The growth of forest trees all over the world is becoming more water-limited as the climate warms, according to new research from an international team that includes University of Arizona scientists. The effect is most evident in northern climates and at high altitudes where the primary limitation on tree growth had been cold temperatures, reports

Global warming is causing increasing damage in the world’s permafrost regions. As the new global comparative study conducted by the international permafrost network GTN-P shows, in all regions with permafrost soils the temperature of the frozen ground at a depth of more than 10 metres rose by an average of 0.3 degrees Celsius between 2007

Antarctica experienced a sixfold increase in yearly ice mass loss between 1979 and 2017, according to a study published today in Proceedings of the National Academy of Sciences. Glaciologists from the University of California, Irvine, NASA’s Jet Propulsion Laboratory and the Netherlands’ Utrecht University additionally found that the accelerated melting caused global sea levels to

Sea level rise puts coastal areas at the forefront of the impacts of climate change, but new research shows they face other climate-related threats as well. In a study published January 14 in Nature Communications, researchers report that the energy of ocean waves has been growing globally, and they found a direct association between ocean

Heat trapped by greenhouse gases is raising ocean temperatures faster than previously thought, concludes an analysis of four recent ocean heating observations. The results provide further evidence that earlier claims of a slowdown or “hiatus” in global warming over the past 15 years were unfounded. “If you want to see where global warming is happening,

Although sunscreen is critical for preventing sunburns and skin cancer, some of its ingredients are not so beneficial to ocean-dwelling creatures. In particular, sunscreen chemicals shed by swimmers are thought to contribute to coral reef decline. Now, researchers reporting in ACS’ journal Analytical Chemistry say that one such chemical, octocrylene (OC), which is also in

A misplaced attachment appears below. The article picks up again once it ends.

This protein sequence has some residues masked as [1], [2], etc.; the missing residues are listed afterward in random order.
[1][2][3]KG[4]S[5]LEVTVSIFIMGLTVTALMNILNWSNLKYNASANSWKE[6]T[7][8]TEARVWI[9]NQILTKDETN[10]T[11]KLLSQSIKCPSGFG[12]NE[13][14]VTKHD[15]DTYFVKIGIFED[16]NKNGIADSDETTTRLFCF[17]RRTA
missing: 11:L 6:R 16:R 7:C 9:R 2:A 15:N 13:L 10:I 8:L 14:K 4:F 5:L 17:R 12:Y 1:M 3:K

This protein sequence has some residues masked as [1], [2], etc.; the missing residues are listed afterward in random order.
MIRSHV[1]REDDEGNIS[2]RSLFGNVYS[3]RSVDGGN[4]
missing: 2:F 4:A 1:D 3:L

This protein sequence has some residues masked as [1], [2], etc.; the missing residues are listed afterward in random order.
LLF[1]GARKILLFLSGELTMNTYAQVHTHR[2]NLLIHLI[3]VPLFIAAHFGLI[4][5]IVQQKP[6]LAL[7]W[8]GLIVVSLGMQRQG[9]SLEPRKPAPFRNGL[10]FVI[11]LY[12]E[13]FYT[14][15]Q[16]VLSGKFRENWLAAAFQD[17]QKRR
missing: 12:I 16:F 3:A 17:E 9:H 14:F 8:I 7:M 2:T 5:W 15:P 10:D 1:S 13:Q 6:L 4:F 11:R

Deploying a new technique for the first time in the region, geoscientists at the University of Massachusetts Amherst have reconstructed the longest and highest-resolution climate record for the Northeastern United States, which reveals previously undetected past temperature cycles and extends the record 900 years into the past, well beyond the previous early date of 1850.

The ocean has a long memory. When the water in today’s deep Pacific Ocean last saw sunlight, Charlemagne was the Holy Roman Emperor, the Song Dynasty ruled China and Oxford University had just held its very first class. During that time, between the 9th and 12th centuries, the earth’s climate was generally warmer before the

Instead of blood pressure, temperature, and heart rate, the vital signs for a forest are captured in key traits such as the amount of nitrogen in a tree’s leaves, the leaf area, or the density of the wood. These “functional traits” can impact how trees grow — and therefore how forests respond to climate change.

Every month or two, a massive pulse of clouds, rainfall and wind moves eastward around the Earth near the equator, providing the tropics their famous thunderstorms. This band of recurring weather, first described by scientists in 1971, is called the Madden-Julian Oscillation. It has profound effects on weather in distant places, including the United States.

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